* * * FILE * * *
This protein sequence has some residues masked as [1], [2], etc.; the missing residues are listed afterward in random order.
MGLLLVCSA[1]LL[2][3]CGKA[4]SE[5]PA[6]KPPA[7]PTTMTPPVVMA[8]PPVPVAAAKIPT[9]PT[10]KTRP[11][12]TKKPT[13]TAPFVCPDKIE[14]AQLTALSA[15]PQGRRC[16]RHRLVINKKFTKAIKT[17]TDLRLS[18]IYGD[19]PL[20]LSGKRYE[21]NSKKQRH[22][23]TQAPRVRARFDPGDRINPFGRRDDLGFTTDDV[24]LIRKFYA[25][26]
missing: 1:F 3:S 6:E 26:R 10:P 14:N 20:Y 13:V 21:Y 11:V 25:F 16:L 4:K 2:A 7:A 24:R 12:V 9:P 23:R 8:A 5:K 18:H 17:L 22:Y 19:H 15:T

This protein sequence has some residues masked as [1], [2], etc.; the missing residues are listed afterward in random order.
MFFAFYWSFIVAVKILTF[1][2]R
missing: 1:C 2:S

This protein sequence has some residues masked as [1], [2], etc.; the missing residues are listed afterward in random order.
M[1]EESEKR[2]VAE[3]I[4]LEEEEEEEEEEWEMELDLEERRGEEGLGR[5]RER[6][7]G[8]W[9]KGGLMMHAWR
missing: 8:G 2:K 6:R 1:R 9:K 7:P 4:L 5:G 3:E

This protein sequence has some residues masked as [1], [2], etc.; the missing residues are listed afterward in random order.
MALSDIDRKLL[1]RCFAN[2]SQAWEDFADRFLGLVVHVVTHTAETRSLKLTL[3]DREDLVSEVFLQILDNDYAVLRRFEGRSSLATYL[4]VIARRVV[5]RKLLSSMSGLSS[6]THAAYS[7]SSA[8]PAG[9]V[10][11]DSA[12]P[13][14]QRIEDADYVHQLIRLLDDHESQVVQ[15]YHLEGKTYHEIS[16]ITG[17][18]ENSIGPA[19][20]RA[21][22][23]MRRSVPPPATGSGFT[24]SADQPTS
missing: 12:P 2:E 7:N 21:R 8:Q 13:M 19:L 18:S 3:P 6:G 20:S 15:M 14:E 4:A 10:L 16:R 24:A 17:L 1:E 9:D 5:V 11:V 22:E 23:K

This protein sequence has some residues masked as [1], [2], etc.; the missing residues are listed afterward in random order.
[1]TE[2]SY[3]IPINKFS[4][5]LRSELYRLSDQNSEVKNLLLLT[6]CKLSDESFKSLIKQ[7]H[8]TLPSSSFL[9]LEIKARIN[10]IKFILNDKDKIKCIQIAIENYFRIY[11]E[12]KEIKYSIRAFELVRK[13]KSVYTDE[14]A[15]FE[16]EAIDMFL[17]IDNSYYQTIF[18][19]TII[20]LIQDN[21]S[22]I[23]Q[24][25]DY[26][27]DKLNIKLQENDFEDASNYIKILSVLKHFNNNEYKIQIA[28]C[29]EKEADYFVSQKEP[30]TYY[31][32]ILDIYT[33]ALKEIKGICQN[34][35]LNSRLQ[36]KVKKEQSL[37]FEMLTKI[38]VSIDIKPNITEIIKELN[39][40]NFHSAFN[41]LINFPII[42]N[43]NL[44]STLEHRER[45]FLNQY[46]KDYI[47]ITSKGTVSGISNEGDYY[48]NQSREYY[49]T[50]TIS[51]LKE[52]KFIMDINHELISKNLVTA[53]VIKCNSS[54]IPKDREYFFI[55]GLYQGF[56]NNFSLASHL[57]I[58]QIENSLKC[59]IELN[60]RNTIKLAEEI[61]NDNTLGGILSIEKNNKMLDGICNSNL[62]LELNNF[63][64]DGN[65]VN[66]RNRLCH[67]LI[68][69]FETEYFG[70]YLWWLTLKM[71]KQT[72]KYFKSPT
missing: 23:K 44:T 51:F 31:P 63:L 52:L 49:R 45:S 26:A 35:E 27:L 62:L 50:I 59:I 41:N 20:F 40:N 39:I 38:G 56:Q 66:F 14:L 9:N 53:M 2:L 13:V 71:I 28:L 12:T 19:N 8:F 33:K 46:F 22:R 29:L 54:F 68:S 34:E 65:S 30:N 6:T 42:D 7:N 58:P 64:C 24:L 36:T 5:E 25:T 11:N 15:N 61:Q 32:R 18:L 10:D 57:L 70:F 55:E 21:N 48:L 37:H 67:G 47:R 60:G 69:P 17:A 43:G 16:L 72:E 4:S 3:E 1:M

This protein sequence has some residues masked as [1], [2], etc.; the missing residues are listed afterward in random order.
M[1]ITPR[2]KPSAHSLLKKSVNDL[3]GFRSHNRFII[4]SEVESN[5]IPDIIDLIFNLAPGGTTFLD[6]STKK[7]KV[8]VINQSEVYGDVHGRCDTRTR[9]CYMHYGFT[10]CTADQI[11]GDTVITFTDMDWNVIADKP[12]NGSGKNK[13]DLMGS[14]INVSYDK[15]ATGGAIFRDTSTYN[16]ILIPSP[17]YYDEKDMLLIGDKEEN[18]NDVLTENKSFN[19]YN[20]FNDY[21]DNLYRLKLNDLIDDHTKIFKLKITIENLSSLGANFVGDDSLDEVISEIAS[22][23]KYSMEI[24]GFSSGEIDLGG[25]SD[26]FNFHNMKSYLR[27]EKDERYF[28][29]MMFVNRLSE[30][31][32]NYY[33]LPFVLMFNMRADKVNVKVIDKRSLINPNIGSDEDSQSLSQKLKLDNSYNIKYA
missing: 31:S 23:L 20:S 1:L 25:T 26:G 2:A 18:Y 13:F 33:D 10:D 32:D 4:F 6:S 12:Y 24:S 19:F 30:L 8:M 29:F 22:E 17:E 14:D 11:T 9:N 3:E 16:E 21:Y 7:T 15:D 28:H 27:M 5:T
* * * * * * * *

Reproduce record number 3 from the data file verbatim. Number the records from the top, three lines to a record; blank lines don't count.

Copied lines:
This protein sequence has some residues masked as [1], [2], etc.; the missing residues are listed afterward in random order.
M[1]EESEKR[2]VAE[3]I[4]LEEEEEEEEEEWEMELDLEERRGEEGLGR[5]RER[6][7]G[8]W[9]KGGLMMHAWR
missing: 8:G 2:K 6:R 1:R 9:K 7:P 4:L 5:G 3:E